Samsung Galaxy Ace: Space Ace

Samsung Galaxy Ace Review - Dialaphone

    We Liked

  • Premium Styling
  • Good Connectivity
  • We Disliked

  • No Flash
  • Rating

  • 2 out of 5 3 out of 5 3 out of 5 3 out of 5 3 out of 5



The Samsung Galaxy S soared to success thanks to a plethora of out-of-this-world features, but as with all top-end smartphones, they don’t always come with a price tag that suits everyone.

However, help is at hand for those who want to venture into the Samsung Galaxy without having to pay for the privilege, as the Samsung Galaxy Ace has arrived. It still promises the Galaxy experience we know and love but as it is aimed at the mid-range market, a few specs have been sacrificed to keep the price down. Will the Galaxy Ace reach such great heights as the rest of the Galaxy or will it be sent crashing back down to Earth?

Design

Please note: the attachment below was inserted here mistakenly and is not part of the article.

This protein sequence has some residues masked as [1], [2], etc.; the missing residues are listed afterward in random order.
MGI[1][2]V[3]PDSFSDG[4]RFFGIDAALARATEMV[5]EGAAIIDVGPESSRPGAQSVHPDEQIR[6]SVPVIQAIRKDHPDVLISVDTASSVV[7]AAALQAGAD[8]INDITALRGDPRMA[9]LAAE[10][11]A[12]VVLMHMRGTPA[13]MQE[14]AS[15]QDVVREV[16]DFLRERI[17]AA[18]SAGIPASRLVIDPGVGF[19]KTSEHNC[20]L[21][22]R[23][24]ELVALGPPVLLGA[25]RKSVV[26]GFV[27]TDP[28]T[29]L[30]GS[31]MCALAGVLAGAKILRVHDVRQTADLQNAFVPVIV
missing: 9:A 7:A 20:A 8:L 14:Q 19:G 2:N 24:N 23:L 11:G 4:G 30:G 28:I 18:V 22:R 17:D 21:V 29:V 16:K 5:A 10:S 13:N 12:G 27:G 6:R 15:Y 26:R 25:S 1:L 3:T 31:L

The Samsung Galaxy Ace is almost completely identical in looks to the Samsung Galaxy S, only it’s a couple of inches smaller. The handset is a little more pocket-friendly at 112.4mm, although it is thicker than its bigger brothers at 11.5mm. On a positive note though, it’s rather light at 113 grams.

The back panel takes on a similar textured style to the Samsung Galaxy S II, but is made out of rubber rather than plastic. It feels really solid though and still looks smart with chrome edges rounding off the black casing. The usual central home button and two touch-sensitive navigation keys show up on the front panel, with the 3.5 inch capacitive touchscreen taking front and centre. If you were expecting the same AMOLED treats that the Galaxy S and S II have to offer though, prepare to be disappointed.